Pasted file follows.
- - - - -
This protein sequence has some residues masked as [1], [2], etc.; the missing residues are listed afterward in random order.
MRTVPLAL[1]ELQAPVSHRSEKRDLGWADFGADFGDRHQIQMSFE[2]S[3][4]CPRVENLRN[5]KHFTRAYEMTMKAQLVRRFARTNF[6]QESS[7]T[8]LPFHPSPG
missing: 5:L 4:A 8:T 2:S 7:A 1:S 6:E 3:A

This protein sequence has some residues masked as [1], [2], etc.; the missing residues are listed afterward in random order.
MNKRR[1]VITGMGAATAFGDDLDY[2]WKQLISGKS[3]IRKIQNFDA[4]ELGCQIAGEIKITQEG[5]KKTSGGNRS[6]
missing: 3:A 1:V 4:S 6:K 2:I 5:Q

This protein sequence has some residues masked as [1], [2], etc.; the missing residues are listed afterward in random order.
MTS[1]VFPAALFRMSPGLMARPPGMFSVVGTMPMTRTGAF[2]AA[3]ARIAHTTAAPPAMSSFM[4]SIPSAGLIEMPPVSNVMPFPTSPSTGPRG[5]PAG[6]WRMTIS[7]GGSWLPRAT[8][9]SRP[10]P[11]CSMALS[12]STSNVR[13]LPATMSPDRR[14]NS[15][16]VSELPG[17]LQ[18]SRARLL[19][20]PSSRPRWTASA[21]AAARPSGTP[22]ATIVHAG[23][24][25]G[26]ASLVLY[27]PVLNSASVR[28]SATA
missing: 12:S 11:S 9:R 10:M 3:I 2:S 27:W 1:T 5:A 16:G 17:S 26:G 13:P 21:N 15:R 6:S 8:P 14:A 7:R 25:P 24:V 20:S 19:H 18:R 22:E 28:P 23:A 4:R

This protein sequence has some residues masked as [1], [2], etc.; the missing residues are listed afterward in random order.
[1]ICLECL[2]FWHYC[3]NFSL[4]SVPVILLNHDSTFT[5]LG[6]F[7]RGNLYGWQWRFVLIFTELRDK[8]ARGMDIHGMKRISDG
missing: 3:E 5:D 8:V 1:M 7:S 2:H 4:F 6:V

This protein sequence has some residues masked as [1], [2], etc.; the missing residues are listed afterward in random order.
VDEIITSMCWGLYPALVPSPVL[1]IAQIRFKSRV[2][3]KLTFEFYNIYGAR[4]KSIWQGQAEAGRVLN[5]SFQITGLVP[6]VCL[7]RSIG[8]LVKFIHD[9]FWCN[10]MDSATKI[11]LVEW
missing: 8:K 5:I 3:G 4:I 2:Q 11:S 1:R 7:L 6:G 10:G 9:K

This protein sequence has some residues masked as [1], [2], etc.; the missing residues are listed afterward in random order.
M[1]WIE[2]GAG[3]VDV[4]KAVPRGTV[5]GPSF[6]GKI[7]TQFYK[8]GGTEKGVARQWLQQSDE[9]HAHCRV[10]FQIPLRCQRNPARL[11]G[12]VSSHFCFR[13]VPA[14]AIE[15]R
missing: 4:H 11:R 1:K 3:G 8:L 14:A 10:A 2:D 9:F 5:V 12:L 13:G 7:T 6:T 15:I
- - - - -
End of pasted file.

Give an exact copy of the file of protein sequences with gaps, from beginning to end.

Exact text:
This protein sequence has some residues masked as [1], [2], etc.; the missing residues are listed afterward in random order.
MRTVPLAL[1]ELQAPVSHRSEKRDLGWADFGADFGDRHQIQMSFE[2]S[3][4]CPRVENLRN[5]KHFTRAYEMTMKAQLVRRFARTNF[6]QESS[7]T[8]LPFHPSPG
missing: 5:L 4:A 8:T 2:S 7:A 1:S 6:E 3:A

This protein sequence has some residues masked as [1], [2], etc.; the missing residues are listed afterward in random order.
MNKRR[1]VITGMGAATAFGDDLDY[2]WKQLISGKS[3]IRKIQNFDA[4]ELGCQIAGEIKITQEG[5]KKTSGGNRS[6]
missing: 3:A 1:V 4:S 6:K 2:I 5:Q

This protein sequence has some residues masked as [1], [2], etc.; the missing residues are listed afterward in random order.
MTS[1]VFPAALFRMSPGLMARPPGMFSVVGTMPMTRTGAF[2]AA[3]ARIAHTTAAPPAMSSFM[4]SIPSAGLIEMPPVSNVMPFPTSPSTGPRG[5]PAG[6]WRMTIS[7]GGSWLPRAT[8][9]SRP[10]P[11]CSMALS[12]STSNVR[13]LPATMSPDRR[14]NS[15][16]VSELPG[17]LQ[18]SRARLL[19][20]PSSRPRWTASA[21]AAARPSGTP[22]ATIVHAG[23][24][25]G[26]ASLVLY[27]PVLNSASVR[28]SATA
missing: 12:S 11:S 9:R 10:M 3:I 2:S 27:W 1:T 5:A 16:G 17:S 26:G 13:P 21:N 15:R 6:S 8:P 14:A 7:R 25:P 24:V 20:S 19:H 18:R 22:E 28:P 23:A 4:R

This protein sequence has some residues masked as [1], [2], etc.; the missing residues are listed afterward in random order.
[1]ICLECL[2]FWHYC[3]NFSL[4]SVPVILLNHDSTFT[5]LG[6]F[7]RGNLYGWQWRFVLIFTELRDK[8]ARGMDIHGMKRISDG
missing: 3:E 5:D 8:V 1:M 7:S 2:H 4:F 6:V

This protein sequence has some residues masked as [1], [2], etc.; the missing residues are listed afterward in random order.
VDEIITSMCWGLYPALVPSPVL[1]IAQIRFKSRV[2][3]KLTFEFYNIYGAR[4]KSIWQGQAEAGRVLN[5]SFQITGLVP[6]VCL[7]RSIG[8]LVKFIHD[9]FWCN[10]MDSATKI[11]LVEW
missing: 8:K 5:I 3:G 4:I 2:Q 11:S 1:R 7:L 6:G 10:G 9:K

This protein sequence has some residues masked as [1], [2], etc.; the missing residues are listed afterward in random order.
M[1]WIE[2]GAG[3]VDV[4]KAVPRGTV[5]GPSF[6]GKI[7]TQFYK[8]GGTEKGVARQWLQQSDE[9]HAHCRV[10]FQIPLRCQRNPARL[11]G[12]VSSHFCFR[13]VPA[14]AIE[15]R
missing: 4:H 11:R 1:K 3:G 8:L 14:A 10:A 2:D 9:F 5:V 12:L 13:G 7:T 6:T 15:I